Ms Meena is worried that her brothers were not in a position to support the family for long.
Her elder brother, is a state level sprinter in the 1500 metre category. He owes his success to Meena a s she inspired him to be an athlete.
Despite shuttling between Bhiwani and Bamla village for her studies and two sessions of practice every day, Meena spares an hour daily for her younger brother Vikram before starting her studies late in the night.
Praising her daughter, Kartar Singh, her father said he encouraged her daughter to take wrestling seriously.
The only regular income of the family is what Meena earned from wrestling bouts as last year drought did not leave the family with enough resources to continue education of Meena and two brothers.
Though her father tries to keep Meena away from household chores and work in farms, she never misses an opportunity to work in the fields and tend to two buffaloes.
Meena says: "I am proud of my parents specially mother who had encouraged me to follow in the footsteps of elder brother of my father Kapoor Singh who had also been crowned at the national level."
Hayden’s knock praiseworthy
Hats off to Mathew Hayden who shattered the world record of West Indian Brian Lara. Hayden, scored 380 runs. Such a knock is rarely seen in modern cricket. Ray Price had to face the music when Hayden hit him for several sixes. Other bowlers were also treated with scant respect. Players and artists do not belong to any country so I feel proud of his magnificent performance.
— ANKIT ARORA, Rohtak
Kudos to Mathew Hayden for his record breaking score. He surpassed Lara’s 375. Hayden deserves all praise as he scored these runs with great aggressiveness.
— R.N. BHART, Batala
The first Test at Ahmedabad got off to a fine start for the Indian side but the Kiwis with their dogged determination forced a draw. While Sachin Tendulkar still has to find his rhythm, Rahul Dravid and Saurav Ganguly gave fine performances. At the end the second day’s play, when India piled up a whopping 500 for 5 declared, Kiwis were left gasping for breath. Our bowlers, including Kumble, Harbhajan, Zaheer and Balaji bowled brilliantly but failed to get wickets.
— PROF SUDHIR GHAI, Ludhiana
Asia Cup hockey
The Indian hockey team did a splendid job in the finals of the Asia Cup. By defeating South Korea in the semis and Pakistan in the final, the Indians have shown their superiority in the continent. It was their first title win in the Asia Cup. The victory at Kuala Lumpur was a sweet gift for the injured Jugraj.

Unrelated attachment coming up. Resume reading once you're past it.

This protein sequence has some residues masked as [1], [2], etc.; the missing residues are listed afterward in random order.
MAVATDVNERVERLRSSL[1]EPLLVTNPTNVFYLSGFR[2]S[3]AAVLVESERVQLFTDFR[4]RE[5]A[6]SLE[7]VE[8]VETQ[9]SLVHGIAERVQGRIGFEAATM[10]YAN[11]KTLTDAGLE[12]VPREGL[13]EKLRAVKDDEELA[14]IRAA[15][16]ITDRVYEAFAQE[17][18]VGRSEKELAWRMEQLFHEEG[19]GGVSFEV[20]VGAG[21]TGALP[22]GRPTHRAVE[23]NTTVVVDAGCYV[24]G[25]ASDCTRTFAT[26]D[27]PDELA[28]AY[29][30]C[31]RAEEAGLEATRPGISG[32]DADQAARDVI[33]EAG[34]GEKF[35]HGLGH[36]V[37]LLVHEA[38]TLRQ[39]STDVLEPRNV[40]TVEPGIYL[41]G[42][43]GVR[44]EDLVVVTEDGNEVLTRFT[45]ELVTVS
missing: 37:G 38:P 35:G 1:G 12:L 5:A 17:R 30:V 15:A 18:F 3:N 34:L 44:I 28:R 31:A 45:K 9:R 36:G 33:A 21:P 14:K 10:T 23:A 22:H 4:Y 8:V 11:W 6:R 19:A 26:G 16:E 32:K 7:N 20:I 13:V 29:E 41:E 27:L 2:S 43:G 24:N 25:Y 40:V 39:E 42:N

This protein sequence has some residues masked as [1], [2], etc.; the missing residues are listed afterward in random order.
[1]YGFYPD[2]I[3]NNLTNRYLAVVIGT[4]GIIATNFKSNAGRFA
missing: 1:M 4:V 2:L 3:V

— RAJAN PARMAR, Dharamsala
Hockey lovers all over the country feel proud of the Indian hockey team. Their combined efforts have resulted in victory in the Asia Cup for the first time. This splendid win is all the more praiseworthy as it was achieved without the services of India’s penalty corner specialist Jugraj Singh.
Before the tournament the Pakistan skipper had openly declared that no team could stop Pakistan from lifting the Asia Cup. This turned out to be an empty boast.
— NATHA SINGH, Ludhiana
Heartiest congratulations to the victorious Indian hockey team. These boys have really given a boost to the morale of hockey lovers. I have been waiting to see such success since long. Immediately after the victory I was delighted to read the news about announcement of cash prize for victorious hockey team by Mr Jagjit Puri.
— IQBAL SINGH, Ludhiana
Our hockey team’s triumph in the 6th Asia Cup at Kuala Lumpur is laudable. In the final India outclassed arch-rivals, Pakistan in all departments of the game and won 4-2. Earlier, in the semifinals, our boys outplayed the tough South Koreans, Throughout the Asia Cup our team played like champions. Coach Rajinder Singh, deserves congratulations for this glorious performance.
— SHRI RAM SHARMA, Bhiwani
Reading about the removal of sportsmen in the police I am reminded of my class mate Prithipal, the great hockey full back who won the Olympic gold. He was a high first divisioner throughout up to M.Sc from PAU. He was not only fearless full back but also fearless in life. The question of psycophancy did not arise and he openly used to voice concern over police high-handedness. A former DIG took it as defiance and told him that he would rot as an SI throughout his life. I was posted as SDO Irrigation in 1957 at Gandakheri near his village where he met me and asked me for an introduction with the late Partap Singh Kairon. I told him that Mr Kairon did not require any recommendation for an introduction.
On meeting him, Mr Kairon rang up Mr Ayanta Swamy Ayangar, Union Railway Minister, to inquire if he had any job for Prithipal. A telegram appointing Prithipal as Welfare Officer, Northern Railway, was received on the breakfast table there and then. Prithipal said his DGP would not relieve him. Mr Kairon ordered "Prithipal Singh s/o Wadhawa Singh is hereby relieved by me to join Northern Railway". Later Mr Kairon made him Director, Youth Welfare, PAU.
Is there any PS Kairon now?
— CHARANJIT SINGH, Amritsar